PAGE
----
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M.C.Crispy
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mlcarter815 wrote:
I always thought you were supposed to randomly draw the investigators.
Yes, but surely, you can do whatever gives you most pleasure when playing with your toy? Nevertheless, this categorisation seems more about how best to use your Investigator than picking a "dream team". Personally, I don't use Investigators in fixed roles, they do whatever is needed at the time - even if it's not their strongest suit: "sorry, I can't fight that Monster to prevent it falling into the vortex and bringing on the End of the World, I'm the designated Gate Closer". Riiiiight.
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Teeka
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mccrispy wrote:
mlcarter815 wrote:
I always thought you were supposed to randomly draw the investigators.
Yes, but surely, you can do whatever gives you most pleasure when playing with your toy?


From the rulebook:

"The first player shuffles the 16 investigator sheets. Then,
without looking, he randomly deals out one investigator
sheet in front of each player, including himself.

Alternately, the players may agree to choose their investigators,
starting with the first player and continuing
clockwise until every player has selected an investigator."


I sometimes play random, sometimes choosing. But when choosing, the reasons to choose is more "haven't played that one yet" or "I like dogs so I want to start with Duke", than picking a dream team.
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Howard Burdett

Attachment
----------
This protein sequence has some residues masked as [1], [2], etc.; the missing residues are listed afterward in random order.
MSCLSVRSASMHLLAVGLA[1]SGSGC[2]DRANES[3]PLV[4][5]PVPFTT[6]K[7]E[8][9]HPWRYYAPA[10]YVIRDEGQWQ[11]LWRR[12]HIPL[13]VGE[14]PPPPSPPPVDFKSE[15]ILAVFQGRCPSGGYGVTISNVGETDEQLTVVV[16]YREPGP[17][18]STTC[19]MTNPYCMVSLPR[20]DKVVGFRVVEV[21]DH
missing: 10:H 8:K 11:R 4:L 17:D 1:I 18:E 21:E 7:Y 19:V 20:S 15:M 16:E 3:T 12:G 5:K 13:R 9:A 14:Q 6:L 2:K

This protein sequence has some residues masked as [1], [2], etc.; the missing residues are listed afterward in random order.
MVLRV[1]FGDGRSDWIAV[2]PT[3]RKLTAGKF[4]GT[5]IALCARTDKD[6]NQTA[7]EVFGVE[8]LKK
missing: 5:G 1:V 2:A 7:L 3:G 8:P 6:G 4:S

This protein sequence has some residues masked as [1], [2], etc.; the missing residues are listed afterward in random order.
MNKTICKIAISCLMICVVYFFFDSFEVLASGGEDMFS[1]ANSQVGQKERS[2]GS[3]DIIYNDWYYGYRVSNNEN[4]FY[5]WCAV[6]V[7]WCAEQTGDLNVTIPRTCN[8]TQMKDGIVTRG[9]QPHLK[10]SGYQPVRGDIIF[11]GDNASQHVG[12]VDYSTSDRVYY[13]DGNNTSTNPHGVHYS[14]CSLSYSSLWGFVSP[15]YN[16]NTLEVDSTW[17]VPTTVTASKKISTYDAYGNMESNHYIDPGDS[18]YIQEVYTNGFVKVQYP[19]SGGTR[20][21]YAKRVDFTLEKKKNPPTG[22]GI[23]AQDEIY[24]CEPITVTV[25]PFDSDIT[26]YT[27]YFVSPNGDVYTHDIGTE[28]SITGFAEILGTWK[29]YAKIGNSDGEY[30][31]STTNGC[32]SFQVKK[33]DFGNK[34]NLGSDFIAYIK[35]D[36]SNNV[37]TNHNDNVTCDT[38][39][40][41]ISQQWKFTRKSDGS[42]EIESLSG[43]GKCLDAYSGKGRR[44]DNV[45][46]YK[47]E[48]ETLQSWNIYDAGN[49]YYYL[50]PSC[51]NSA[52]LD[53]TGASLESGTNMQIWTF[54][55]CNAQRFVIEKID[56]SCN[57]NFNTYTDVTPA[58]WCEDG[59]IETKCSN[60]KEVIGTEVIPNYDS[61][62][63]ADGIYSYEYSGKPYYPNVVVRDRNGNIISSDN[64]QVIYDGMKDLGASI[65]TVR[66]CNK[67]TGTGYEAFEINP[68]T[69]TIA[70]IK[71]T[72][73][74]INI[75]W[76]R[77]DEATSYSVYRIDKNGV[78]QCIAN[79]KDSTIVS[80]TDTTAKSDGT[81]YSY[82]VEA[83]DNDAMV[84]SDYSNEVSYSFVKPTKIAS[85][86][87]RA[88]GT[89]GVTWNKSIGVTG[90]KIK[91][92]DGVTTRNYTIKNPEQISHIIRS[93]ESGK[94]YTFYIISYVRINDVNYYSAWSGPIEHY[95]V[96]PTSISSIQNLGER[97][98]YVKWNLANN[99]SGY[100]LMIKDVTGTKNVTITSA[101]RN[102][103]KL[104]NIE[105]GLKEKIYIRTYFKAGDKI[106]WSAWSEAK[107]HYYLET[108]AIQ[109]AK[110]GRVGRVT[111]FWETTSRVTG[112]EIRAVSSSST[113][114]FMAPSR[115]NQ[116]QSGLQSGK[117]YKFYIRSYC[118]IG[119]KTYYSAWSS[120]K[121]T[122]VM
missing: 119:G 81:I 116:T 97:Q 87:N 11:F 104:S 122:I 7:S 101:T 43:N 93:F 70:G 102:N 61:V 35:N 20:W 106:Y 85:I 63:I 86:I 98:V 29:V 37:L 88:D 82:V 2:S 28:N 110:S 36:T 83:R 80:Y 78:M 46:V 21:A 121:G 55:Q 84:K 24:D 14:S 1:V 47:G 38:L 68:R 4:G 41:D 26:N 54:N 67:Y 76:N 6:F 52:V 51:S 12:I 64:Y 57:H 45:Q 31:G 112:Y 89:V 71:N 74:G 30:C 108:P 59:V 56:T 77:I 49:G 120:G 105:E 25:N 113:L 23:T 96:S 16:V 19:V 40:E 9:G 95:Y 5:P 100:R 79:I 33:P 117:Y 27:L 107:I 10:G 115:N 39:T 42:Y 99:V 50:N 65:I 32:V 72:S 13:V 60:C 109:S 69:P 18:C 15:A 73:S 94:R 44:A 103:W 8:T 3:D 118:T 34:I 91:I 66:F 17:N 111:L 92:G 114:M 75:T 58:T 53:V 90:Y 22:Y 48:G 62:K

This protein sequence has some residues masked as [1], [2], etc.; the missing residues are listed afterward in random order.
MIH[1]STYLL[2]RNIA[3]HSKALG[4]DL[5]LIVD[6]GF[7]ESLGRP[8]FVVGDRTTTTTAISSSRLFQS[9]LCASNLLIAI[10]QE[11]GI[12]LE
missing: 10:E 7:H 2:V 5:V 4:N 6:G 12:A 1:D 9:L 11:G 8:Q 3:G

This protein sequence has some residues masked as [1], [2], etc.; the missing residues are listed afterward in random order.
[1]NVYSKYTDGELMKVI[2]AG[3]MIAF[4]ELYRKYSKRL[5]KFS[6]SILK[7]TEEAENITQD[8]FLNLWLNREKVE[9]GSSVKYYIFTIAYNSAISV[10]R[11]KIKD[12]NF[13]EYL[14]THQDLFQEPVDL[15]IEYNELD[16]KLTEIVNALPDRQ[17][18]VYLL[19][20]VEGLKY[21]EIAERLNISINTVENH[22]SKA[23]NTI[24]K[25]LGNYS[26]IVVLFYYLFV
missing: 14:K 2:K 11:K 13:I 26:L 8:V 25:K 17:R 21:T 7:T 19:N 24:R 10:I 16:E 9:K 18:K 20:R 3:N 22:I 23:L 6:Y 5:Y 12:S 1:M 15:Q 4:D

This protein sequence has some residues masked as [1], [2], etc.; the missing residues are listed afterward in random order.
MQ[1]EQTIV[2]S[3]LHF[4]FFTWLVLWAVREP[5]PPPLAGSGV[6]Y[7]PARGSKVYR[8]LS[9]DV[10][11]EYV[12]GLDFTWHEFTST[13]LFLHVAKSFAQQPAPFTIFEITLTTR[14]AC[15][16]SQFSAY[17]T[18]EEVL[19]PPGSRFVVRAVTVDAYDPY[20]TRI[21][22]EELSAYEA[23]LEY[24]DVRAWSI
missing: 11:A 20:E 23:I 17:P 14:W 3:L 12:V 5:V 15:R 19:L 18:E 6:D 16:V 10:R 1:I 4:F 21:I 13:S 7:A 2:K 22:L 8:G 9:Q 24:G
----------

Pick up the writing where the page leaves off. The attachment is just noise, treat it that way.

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Teeka wrote:
But when choosing, the reasons to choose is more "haven't played that one yet" or "I like dogs so I want to start with Duke", than picking a dream team.


I couldn't agree more - hence my dislike of Mandy for being overpowered. There are occasions when I will actively choose to play Dexter - specifically, when I want more of a challenge. The original article was intended for a mainstream audience who are fairly new to the game, some of whom will be overwhelmed and have difficulty understanding what they are really supposed to be doing. I hope these explanations of primary roles and the strength and weaknesses of each character would be helpful for newcomers. I certainly remember when I first played the game, I had very little idea what I was really supposed to be doing and what constituted smart choices - I didn't even know BGG existed back then. Of course, Investigators may have to play any role according to the demands of the game state, but a little strategic help with regards to Investigator's best usages would have been helpful to me then.
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M.C.Crispy
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the_spiral wrote:
Teeka wrote:
But when choosing, the reasons to choose is more "haven't played that one yet" or "I like dogs so I want to start with Duke", than picking a dream team.